I feel as though I should have this bird featured on a “WANTED: Dead!” poster due to its increasingly controversial position in the Pacific Northwest.
Unlike its cousin, the Northern Spotted Owl, the Barred Owl is doing quite well and that is why it has become an unpopular interloper in the eyes of some in the birding community and many in the scientific world.
The Northern Spotted Owl requires large, intact parcels of old growth forest, while the Barred Owl isn’t so site-specific. A Barred Owl is more aggressive, so it can take over the increasingly more fragmented forested areas. The Barred Owl is more tolerant of the presence of humans and is often seen in neighborhood trees and nearby parks, allowing fairly close approach by photographers. It seems to be as curious about us as we are about it. Up until last year, the one in my neighborhood spent time dozing on a branch in the full sun, looking for all the world like a sunbather enjoying the heat. That particular bird seems to have been replaced by a more conservative owl that stays back in the darker depths of the trees around my house, but even this one tolerates my presence to some extent.
There has been talk among various agencies about shooting Barred Owls that are intruding into what are traditional Northern Spotted Owl territories, but that has raised a storm of protest … after all, this is a country that admires the “Survival of the Fittest” ethic, and the Barred Owl is a poster child for that. The jury is still out on the issue. But the Barred Owl will continue to adapt to the changing scene. I believe it will survive.
So here are some of the facts about the Barred Owl.
Size: 21 inches high with a wingspan of 40 to 48 inches and weighing 1 to 2 pounds.
General Description: A medium-sized owl with a round head lacking ear tufts, a pale face with dark rings around its dark eyes, and a yellow beak. The owls body is an overall grey-brown with horizontal barring on the breast and vertical striping on the belly, and feathers covering its legs down to the talons.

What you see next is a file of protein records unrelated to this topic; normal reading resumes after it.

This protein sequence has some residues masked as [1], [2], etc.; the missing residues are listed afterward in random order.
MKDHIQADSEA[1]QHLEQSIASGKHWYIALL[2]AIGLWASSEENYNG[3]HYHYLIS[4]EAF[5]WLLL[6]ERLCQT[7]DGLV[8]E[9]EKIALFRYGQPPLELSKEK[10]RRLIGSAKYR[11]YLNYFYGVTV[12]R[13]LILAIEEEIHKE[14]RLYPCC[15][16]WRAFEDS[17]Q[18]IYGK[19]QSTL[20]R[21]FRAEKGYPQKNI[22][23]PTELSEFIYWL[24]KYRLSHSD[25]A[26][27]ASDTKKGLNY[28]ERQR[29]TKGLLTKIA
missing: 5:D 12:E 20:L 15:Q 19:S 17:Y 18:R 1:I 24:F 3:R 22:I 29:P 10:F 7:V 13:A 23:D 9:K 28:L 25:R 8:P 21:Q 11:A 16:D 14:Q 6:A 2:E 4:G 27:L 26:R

Habitat: Our forested areas around the harbor, including treed residential areas, parks, and edges of logged openings.
Behavior: Barred Owls are mostly sit-and-wait predators, most active at night and at dusk or dawn, though they also call and hunt during daylight if not discovered by a noisy pack of crows or jays.
Diet: Most small mammals, birds and frogs.
Nesting: Barred Owls are monogamous, forming long-term pair bonds and defending their territory year-round. They nest in natural tree hollows, artificial nest-boxes, or may take over old hawk, squirrel or crow’s nests. The female incubates 2 to 3 eggs for 28 to 33 days while the male hunts for her. After the eggs hatch, the male continues to hunt for her and the owlets for another two weeks, then the young leave the nest and “branch” to nearby perches at about 5 weeks. The female then begins hunting for herself and the youngsters. The young owls begin short flights at 10 weeks, and longer flights at 12 weeks. They often end up on the ground during these attempted flights, but are generally able to climb back up into the trees.
Migration: Barred Owls do not migrate, but they move in elevation with the availability of prey. The young also disperse in fall.
Where to Find in Grays Harbor: In dense stands of good-sized trees; listen for crows and jays to guide you, or look for their distinctiveshape back in the shadows. Also check power lines and poles at dawn and dusk.